Starre Vartan

Compostable Packaging Test: Whole Foods Deli Containers

by , 08/05/10

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DAY 19

Three weeks into an admittedly hot and wet summer (which aids biodegradability), the box was almost unrecognizable.

Ashley told me that she is not at liberty to detail the cost of the containers or the company that makes them. I’d really love to know how much more they cost vs. the traditional plastic ‘clamshells’ one normally finds at salad bars. It would also be worth doing a cost/benefit analysis of the energy needed to create the natural fiber box versus a plastic one. They are testing out these containers in the meat department of some of their markets and may use them in other applications in the future.

At least one hurdle has been jumped; these containers are proof that we can have real-life compostability and keep food fresh and leak-free.

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Starre Vartan is founder and editor-in-chief of Eco-Chick and author of The Eco-Chick Guide to Life (St. Martin’s Press). A green living expert, she contributes to The Huffington Post and Mother Nature Network (MNN.com)

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11 Comments

  1. Compostable Packaging T... November 13, 2010 at 11:01 am

    [...] This week in Packaging the Future, we’re thrilled to bring you the latest installment of in our compostability tests, where we break down the real-life biodegradability of eco packaging. So are Bambu plates the real [...]

  2. GCV November 11, 2010 at 2:45 pm

    Plastic food containers are not recyclable in New York City. BeGreen’s fiber containers are not only compostable, but recyclable anywhere and hold up well to sauce heavy foods.

    FYI…most sustainable fiber wares are made in China…due to a country wide styrofoam ban, their factories are ahead of the game.

    We proudly carry BeGreen Packaging and ship nationwide. http://is.gd/gWGdP

  3. Compostable Packaging T... November 11, 2010 at 12:58 pm

    [...] week we’re thrilled to bring you the latest installment of our Packaging the Future compost tests, where we break down the real-life biodegradability of eco packaging. Although I started this [...]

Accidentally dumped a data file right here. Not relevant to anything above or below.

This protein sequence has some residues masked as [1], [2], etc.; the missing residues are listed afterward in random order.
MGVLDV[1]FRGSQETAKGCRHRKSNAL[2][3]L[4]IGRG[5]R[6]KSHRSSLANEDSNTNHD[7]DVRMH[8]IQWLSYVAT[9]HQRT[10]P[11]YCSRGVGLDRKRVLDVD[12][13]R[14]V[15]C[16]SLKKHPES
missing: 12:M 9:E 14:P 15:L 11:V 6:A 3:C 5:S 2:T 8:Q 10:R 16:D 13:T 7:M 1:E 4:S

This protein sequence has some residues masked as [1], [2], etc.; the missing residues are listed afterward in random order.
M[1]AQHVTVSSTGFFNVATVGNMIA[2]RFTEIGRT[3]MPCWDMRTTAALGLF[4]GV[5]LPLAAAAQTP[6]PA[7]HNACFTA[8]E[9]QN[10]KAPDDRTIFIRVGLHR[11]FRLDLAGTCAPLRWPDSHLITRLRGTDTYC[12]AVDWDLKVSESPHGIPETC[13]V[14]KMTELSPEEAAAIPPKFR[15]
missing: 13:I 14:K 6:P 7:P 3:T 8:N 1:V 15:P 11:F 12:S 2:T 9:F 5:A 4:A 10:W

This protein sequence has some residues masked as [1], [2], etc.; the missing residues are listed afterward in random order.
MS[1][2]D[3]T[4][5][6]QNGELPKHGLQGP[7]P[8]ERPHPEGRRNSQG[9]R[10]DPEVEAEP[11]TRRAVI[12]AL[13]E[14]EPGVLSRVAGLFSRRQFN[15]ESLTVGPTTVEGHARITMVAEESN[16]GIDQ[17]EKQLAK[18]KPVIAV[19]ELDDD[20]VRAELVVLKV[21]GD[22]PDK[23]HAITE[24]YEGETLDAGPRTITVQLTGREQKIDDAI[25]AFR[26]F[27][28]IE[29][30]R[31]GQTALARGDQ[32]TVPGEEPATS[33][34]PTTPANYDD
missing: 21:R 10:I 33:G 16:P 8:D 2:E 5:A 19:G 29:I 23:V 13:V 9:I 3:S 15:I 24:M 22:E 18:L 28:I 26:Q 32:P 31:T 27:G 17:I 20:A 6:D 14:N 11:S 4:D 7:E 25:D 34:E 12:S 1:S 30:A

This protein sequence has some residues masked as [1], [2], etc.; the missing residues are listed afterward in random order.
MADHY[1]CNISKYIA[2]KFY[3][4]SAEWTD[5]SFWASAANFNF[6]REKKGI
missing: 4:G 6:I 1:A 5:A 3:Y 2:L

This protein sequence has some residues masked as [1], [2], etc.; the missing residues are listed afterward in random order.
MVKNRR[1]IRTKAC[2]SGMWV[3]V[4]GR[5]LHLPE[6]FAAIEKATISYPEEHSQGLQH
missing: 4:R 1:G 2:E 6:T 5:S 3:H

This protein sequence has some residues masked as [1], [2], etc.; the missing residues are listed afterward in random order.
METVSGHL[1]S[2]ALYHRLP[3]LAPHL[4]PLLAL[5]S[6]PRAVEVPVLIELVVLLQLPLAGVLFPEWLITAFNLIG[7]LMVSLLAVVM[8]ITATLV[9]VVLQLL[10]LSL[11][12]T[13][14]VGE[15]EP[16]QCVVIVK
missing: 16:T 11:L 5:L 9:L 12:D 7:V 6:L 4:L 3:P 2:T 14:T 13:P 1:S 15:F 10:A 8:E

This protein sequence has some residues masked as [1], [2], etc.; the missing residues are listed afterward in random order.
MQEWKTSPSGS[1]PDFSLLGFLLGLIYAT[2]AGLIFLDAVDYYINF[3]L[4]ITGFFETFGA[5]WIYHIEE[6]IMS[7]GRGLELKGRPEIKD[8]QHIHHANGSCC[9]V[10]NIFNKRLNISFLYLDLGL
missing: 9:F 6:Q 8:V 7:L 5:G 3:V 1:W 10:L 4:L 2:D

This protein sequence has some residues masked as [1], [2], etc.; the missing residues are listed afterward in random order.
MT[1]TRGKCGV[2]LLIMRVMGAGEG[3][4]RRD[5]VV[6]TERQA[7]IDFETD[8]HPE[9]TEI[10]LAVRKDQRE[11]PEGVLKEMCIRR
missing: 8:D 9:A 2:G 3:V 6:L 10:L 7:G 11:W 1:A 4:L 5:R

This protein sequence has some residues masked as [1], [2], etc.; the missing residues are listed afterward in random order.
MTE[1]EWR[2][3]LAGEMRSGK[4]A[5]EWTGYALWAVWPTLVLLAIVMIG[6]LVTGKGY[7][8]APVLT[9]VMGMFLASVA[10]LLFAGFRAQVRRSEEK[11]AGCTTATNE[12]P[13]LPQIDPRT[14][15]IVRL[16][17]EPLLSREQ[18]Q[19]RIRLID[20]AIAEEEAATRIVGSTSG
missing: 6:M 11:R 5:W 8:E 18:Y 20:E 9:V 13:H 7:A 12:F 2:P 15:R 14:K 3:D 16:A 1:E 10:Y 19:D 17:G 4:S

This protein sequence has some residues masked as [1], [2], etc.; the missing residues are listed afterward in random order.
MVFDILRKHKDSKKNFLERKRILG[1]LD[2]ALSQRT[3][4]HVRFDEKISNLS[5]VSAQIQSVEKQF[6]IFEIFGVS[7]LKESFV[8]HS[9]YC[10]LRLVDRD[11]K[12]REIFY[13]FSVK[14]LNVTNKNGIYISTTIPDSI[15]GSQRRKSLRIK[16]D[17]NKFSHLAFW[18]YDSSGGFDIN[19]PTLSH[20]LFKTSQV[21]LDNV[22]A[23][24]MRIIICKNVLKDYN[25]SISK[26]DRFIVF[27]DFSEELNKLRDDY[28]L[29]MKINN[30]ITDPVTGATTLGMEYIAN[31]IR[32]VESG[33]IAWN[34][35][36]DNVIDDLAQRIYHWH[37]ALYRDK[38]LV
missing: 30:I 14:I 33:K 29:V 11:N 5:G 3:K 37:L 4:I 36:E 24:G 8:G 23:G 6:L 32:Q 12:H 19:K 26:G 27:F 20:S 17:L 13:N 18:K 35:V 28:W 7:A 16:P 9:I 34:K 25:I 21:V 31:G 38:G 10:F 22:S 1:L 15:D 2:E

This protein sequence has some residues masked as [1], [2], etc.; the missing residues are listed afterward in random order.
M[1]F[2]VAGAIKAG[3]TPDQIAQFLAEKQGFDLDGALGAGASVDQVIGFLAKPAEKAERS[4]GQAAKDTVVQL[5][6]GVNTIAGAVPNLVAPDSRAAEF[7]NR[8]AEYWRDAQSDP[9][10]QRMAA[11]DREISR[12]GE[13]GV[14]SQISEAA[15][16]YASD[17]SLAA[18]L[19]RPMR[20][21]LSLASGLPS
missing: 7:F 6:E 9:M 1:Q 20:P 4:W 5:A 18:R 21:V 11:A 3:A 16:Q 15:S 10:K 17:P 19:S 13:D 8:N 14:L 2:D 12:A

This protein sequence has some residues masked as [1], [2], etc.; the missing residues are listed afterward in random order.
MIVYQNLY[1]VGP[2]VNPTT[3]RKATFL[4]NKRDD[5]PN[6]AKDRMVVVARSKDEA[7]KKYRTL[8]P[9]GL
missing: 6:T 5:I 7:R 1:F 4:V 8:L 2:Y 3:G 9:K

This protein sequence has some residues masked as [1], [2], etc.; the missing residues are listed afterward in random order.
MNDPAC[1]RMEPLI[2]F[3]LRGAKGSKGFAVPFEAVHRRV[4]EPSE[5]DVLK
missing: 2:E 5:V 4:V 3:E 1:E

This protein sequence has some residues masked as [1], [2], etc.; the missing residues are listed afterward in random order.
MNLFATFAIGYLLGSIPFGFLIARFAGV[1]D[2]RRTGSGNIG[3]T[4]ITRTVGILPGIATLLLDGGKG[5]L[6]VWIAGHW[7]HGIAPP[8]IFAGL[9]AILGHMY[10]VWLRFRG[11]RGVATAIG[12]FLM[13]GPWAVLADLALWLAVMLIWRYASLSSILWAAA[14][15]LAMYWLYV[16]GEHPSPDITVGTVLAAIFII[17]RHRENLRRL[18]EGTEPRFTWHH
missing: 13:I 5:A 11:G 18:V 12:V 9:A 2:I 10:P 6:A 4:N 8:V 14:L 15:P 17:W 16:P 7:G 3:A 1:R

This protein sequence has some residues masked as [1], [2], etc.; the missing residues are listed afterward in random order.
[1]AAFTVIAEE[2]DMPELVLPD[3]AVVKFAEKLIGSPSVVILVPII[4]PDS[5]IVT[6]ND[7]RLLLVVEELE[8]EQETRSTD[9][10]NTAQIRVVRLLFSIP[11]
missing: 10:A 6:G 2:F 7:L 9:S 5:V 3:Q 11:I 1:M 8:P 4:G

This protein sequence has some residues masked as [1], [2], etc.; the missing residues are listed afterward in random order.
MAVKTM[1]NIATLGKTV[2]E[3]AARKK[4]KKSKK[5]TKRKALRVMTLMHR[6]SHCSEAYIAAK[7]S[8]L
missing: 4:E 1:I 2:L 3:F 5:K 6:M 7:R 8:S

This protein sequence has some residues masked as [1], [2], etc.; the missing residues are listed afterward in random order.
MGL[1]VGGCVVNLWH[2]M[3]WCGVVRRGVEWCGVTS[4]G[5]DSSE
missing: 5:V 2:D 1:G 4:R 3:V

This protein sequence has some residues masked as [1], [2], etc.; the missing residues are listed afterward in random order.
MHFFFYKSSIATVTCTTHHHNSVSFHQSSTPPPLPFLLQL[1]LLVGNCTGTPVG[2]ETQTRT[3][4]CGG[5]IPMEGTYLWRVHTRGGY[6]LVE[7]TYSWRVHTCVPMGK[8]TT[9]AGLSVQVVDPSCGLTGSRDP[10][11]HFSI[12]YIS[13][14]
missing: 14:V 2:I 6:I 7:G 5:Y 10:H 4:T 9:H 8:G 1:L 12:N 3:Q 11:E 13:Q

4. Packaging the Future: R... October 13, 2010 at 12:38 pm

    [...] reducing, and composting are all important concepts when it comes to more sustainable packaging design, but reuse, the [...]

  5. Egregious Packaging Win... August 14, 2010 at 1:32 pm

    [...] better believe something is awry. In this week’s installment of “Packaging the Future” our guest blogger, green journalist and founder of Eco Chick, Starre Vartan, discusses the utter wave of toxic [...]

  6. eva_begreen August 10, 2010 at 11:08 am

    Starre,

    I found your article online. I work for Be Green Packaging, the company that manufactures these containers. We manufacture well-designed, high quality, industrial and food-grade, tree-free, GMO free, compostable packaging.

    Our products can be found in various departments of Whole Foods Markets such as deli (sushi), meat, poulty, retail, and the salad bar. Our products are easy to recognize on the shelf as they are all the same natural brown color as the one’s you used for your composting experiment.

    We try to be price neutral with plastic and polystyrene products.

    We appreciate you taking the time to test the compostability of our products and write about them! We would also like to let you know that Ashley from Whole Foods Market must have been misinformed. Our products do not contain bagasse, corn starch, tapioca root, or asaparagus! They do contain bulrush and bamboo however.

    Our mission is on par with yours and we hope to help rid the packaging industry of single use, non-renewable (petroleum) based, non-recyclable and non-compostable containers.

    For more information about Be Green Packaging LLC, please visit our website at: http://www.begreenpackaging.com

    You can also email us at: info@begreenpackaging.com

    Thanks again for your interest and enthusiasm for compostable packaging!

  7. pauli August 7, 2010 at 2:02 pm

    Plastic is less expensive. And recyclable.

    Molded fiber (bagasse, bamboo, rice husk, etc.) is bidegradable & compostable…but not necessarily recyclable. However, exposure to sunlight, moisture, and soil will rapidly convert these containers into humus. It\’s good stuff! But made in China.

  8. Starre Vartan August 5, 2010 at 5:28 pm

    There’s def a difference between a hot compost, or a commercial composting facility and what happens in the random backyard composting bin (especially mine! which is a bit haphazard). In my mind, all packages should eventually break down even without commercial composting since there’s so much litter (which would be reduced if it broke down naturally) and would also solve the problem of the Garbage Gyres- if packaging biodegraded it wouldn’t be choking the ocean and our waterways as it does now.

  9. Andrew Michler August 5, 2010 at 1:16 pm

    Cool test- I tried the same with the Sun Chips ‘compostable’ bag in my heap for weeks but without similar results. It still looked like a chip bag with out being in a hot compost bin.

  10. Diane Pham Diane Pham August 5, 2010 at 12:57 pm

    great! i can feel less guilty about going there for meals, instead of cooking at home!

  11. Yuka Yoneda Yuka Yoneda August 5, 2010 at 12:57 pm

    Always wanted to know about this – thank you!

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